In Every Wave by Charles Quimper.
Translated by Guil Lefebvre

Earlier in the year, I read a fascinating review of “The Electric Baths” by Jean-Michel Fortier on Tony’s always interesting blog. After I commented on his post, the publisher of the book, QC Fiction, contacted me and kindly offered me a review copy. I was very keen to read the book, but when it turned up they’d actually also sent along another slim volume they publish – “In Every Wave” by Charles Quimper. To my eternal shame, it’s taken me until now to pick up one of the books, but for some reason the Quimper called recently – and what a remarkable novella it is. I say remarkable, but it’s also one of the most gut-wrenching and emotionally draining books I’ve ever read. It’s not gruesome or violent and horrific; yet if you’re a parent, I think that “In Every Wave” will tap into your worst nightmares.

The story is a first person narrative, told by a man who has lost his daughter while swimming one summer. This proposition in itself is heartbreaking enough; and as the book opens he has set sail in a boat in search of his lost child in the hope of being reunited with her. As he narrates his journey in the small craft, he looks back on the events of that fateful day. Tormented by the most unbearable guilt, he gradually reveals how his relationship with his wife Marie suffered after the accident; and as their relationship dies, his own sanity seems threatened… His daughter of course is not findable in this world; whether he will find her elsewhere is another matter.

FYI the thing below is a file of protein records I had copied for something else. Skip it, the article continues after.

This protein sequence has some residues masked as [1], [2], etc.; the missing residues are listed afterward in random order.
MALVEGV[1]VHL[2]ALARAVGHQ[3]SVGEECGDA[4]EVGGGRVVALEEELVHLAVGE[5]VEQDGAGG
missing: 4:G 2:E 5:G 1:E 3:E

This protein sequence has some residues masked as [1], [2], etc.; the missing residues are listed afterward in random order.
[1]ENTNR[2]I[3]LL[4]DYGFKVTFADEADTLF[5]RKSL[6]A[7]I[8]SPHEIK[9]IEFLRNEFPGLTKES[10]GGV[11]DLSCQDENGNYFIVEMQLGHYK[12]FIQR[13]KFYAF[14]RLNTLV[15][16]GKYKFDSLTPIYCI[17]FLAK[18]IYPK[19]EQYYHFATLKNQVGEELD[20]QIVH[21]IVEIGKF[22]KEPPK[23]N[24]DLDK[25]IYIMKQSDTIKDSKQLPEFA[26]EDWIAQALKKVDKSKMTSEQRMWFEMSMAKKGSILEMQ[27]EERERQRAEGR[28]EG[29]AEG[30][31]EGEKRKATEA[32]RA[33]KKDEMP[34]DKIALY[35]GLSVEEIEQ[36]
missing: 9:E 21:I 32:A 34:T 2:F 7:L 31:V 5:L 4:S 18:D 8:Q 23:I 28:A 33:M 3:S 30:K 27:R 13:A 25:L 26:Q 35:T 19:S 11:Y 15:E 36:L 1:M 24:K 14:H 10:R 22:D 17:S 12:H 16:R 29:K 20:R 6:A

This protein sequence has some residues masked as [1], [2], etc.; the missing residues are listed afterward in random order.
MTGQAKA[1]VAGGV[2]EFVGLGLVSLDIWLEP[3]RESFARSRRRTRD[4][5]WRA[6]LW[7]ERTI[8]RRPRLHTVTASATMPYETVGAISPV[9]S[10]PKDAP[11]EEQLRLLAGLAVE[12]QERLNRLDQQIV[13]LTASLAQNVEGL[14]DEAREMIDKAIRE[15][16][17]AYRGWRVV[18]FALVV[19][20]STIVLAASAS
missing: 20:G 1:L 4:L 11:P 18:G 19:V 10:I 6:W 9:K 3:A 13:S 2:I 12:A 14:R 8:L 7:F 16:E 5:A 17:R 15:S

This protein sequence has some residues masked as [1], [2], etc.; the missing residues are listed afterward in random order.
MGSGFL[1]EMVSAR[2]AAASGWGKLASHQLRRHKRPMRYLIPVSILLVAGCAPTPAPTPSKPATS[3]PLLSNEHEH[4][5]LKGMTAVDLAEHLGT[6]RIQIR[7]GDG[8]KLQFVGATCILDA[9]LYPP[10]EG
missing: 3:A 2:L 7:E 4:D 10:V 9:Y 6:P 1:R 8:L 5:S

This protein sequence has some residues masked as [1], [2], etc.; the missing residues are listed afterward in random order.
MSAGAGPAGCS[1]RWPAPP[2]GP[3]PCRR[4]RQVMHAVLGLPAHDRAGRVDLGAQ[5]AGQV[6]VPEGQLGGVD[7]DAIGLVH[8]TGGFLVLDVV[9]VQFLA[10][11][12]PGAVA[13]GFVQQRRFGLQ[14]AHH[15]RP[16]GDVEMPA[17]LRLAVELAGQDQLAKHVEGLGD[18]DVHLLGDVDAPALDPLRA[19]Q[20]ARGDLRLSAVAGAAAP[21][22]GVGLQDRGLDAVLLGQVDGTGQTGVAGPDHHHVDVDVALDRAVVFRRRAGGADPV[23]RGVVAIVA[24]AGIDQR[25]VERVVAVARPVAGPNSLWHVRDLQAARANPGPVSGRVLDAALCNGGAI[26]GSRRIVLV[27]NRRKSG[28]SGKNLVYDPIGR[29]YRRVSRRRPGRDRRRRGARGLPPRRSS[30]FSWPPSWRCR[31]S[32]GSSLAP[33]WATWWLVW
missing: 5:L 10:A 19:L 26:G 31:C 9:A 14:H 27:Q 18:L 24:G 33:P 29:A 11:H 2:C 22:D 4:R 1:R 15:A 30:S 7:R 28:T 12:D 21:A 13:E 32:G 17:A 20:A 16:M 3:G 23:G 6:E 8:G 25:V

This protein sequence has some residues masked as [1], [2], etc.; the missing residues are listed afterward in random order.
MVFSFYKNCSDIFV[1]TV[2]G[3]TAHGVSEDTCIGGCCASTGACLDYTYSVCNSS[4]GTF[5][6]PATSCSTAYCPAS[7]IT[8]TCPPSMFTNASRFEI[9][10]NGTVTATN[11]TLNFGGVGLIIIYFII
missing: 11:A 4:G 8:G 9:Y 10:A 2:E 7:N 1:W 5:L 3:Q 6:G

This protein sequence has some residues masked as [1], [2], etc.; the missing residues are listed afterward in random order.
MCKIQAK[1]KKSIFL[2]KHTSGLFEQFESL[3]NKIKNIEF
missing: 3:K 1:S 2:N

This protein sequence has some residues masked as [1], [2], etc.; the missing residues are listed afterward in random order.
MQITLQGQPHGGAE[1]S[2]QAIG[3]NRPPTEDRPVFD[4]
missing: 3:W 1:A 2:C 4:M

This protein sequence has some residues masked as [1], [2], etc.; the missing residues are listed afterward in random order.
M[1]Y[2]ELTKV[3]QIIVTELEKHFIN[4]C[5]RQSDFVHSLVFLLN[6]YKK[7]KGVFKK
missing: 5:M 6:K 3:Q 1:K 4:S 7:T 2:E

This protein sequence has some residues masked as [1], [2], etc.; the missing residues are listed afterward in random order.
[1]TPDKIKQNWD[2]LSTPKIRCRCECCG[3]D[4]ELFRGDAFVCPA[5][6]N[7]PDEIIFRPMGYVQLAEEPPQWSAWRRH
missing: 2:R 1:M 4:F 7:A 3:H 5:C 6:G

“In Every Wave” is first and foremost a brilliant piece of writing, as Quimper portrays vividly a man on the edge; that moment of inattention which led to tragedy is played out over and over again, although each time the story changes a little so the reader is never quite sure what actually happened by the water that day. The narrator is haunted by the sound of water in his house; he sees that liquid as his way back to his lost child and the more he thinks along these lines, the less rational he seems. In the end, it’s unclear what is the truth and what imagined in his narrative; all that remains is his pain.

I am a dying star, a fading supernova, but there is strength yet in my hands and somewhere in my chest. If I search long enough I’ll find you. It’s inevitable.

I described the book in my opening paragraph in quite dramatic terms, and that’s because I write as someone who was an anxious parent of all three Offspring. I lived in terror of that moment when you took your eyes off your child for a single moment and the unthinkable happened. That this is the premise of “In Every Wave” really hit a nerve, and I found the book terrifying and moving in equal amounts. The way Quimper conveys the narrator’s despair is utterly convincing, and I felt emotionally exhausted after reading the story. It was 78 pages of pure emotion for me, and I applaud his achievement while having to take a bit of time out to recover from the story.

As far as I can tell, this is Quimper’s first and only fiction, and it’s a remarkable achievement. Reading his portrayal of a father consumed by grief is quite shattering; and it will resonate with anyone who’s ever been an anxious parent. I hadn’t intended to read this book from QC first, as it was “Electric Baths” I’d expressed interest in. But I’m so grateful to Peter McCambridge for sending this over; it’s a devastating and stunning read, and spot on in its depiction of the intensity of parental love. Quite unforgettable.


Other lovely bloggers have written eloquently about the book and you can find their thoughts here:


Winstonsdad’s Blog

Tony’s Reading List

ANZ Litlovers